Let Us Not Talk About Africa: The Truth About Struggle

Let us not write about Africa. Simple.
Let us free ourselves from the exhaustion writing about Africa imposes on us. It is a vast continent after all. It only makes sense that we generalize it. Reduce its 54 sovereign states, 1.2 billion people, and its estimated 2000 languages into one blob of…nothing.
We are so passionate about Africa. We are ever so determined if not to save the African from himself then to rid the continent of the never-ending crises that seems to be swallowing it up. For those that like saving, Africa screams “Help”.
When we attempt to ward off our exhaustion from writing about Africa, we open our book of key words: Mandela, colonialism, multitude of diseases, poverty, oh, and civil wars. Naturally, they should be able to lend their voices to 1.2 billion people.
We then close our book of key words till the next time we hear about Africa. And when that next time arrives, we hurriedly open the book we never bothered get a new edition for. I suppose a new edition is only required for a topic that changes or has the potential to evolve. And Africa, offers neither.
Let us not write about Africa.
Let us not write about Africa because there are times when our book doesn’t suffice, times when we feel a slight urgency to expand our vocabulary. A one blob of nothing is voiceless, lacking representation. So, it is only justified that we feel the need to lend our voice to a place we are debating if it is in fact a continent or a country. We then, sacrificially, offer ourselves as the authors, the actors, and the voices. And in some rare case that we are not able to lend our voice, we might be lucky enough to find one African that can.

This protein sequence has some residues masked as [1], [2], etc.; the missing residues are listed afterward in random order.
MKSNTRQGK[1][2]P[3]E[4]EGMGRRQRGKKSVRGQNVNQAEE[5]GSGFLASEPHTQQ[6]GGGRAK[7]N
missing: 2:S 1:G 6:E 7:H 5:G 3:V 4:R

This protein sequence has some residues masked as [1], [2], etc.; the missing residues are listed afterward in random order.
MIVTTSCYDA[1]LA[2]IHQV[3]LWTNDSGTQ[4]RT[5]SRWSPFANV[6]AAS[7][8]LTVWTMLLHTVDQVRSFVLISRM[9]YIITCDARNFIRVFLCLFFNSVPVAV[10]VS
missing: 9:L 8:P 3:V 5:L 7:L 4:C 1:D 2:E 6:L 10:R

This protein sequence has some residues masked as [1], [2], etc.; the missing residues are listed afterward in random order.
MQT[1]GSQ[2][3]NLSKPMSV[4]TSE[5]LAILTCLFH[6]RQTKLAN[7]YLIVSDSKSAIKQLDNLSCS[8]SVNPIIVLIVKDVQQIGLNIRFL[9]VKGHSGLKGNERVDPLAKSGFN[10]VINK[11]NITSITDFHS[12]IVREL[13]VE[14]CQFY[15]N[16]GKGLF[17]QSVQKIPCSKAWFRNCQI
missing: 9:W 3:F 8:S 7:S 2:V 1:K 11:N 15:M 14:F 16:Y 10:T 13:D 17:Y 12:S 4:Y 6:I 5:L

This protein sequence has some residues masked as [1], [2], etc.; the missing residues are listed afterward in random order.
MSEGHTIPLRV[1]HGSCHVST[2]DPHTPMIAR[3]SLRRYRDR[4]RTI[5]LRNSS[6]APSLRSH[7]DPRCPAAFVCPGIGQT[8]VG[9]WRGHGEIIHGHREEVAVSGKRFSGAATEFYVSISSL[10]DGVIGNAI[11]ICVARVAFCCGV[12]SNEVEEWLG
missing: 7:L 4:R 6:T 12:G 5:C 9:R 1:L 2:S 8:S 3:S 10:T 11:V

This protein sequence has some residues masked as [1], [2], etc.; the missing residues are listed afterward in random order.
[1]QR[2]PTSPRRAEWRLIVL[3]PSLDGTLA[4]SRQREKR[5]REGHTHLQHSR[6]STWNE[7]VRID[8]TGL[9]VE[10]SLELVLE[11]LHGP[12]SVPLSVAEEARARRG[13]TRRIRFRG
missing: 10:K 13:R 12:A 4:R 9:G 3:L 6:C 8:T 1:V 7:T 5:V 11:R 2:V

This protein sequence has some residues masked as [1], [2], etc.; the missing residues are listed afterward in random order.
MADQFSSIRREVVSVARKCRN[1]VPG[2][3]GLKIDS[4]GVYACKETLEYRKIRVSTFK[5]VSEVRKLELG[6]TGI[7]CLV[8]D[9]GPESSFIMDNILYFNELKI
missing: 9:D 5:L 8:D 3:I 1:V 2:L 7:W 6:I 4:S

Africa is demanding. Niger and Nigeria, Republic of the Congo and the Democratic Republic of the Congo. They sound similar and so they are the same. It requires a tedious amount of effort. Ultimately, what could be the possible difference between Bissau-Guineans, Equatoguineans, and Guineans?
Let us not write about Africa.
Let us not write about Africa, well, because of the African economy. We talk about developing regions. Passionately, we engage in economic discourse making comparisons between China, Brazil, and India. Then follows, Africa (oh, boy). Remember, for those that like saving, Africa screams “Help”. And so, we come up with much needed economic policies (which often involves trade liberalization to fight poverty). We confidently declare the thorns of the African economy which have been and are always the corrupt and greedy African leaders. What else could possibly be the problem?
Let us not write about Africa.
Let us not write about Africa.
Let us not write about Africa because there are too many people with far too many problems: the corrupt and greedy African leaders, the poachers, the warlords and lest we forget the helpless children. Africa makes us sad. It makes us question the presence of hope. It makes us question humanity.
Let us not write about Africa, because with Africa, our exhaustion seems neverending.

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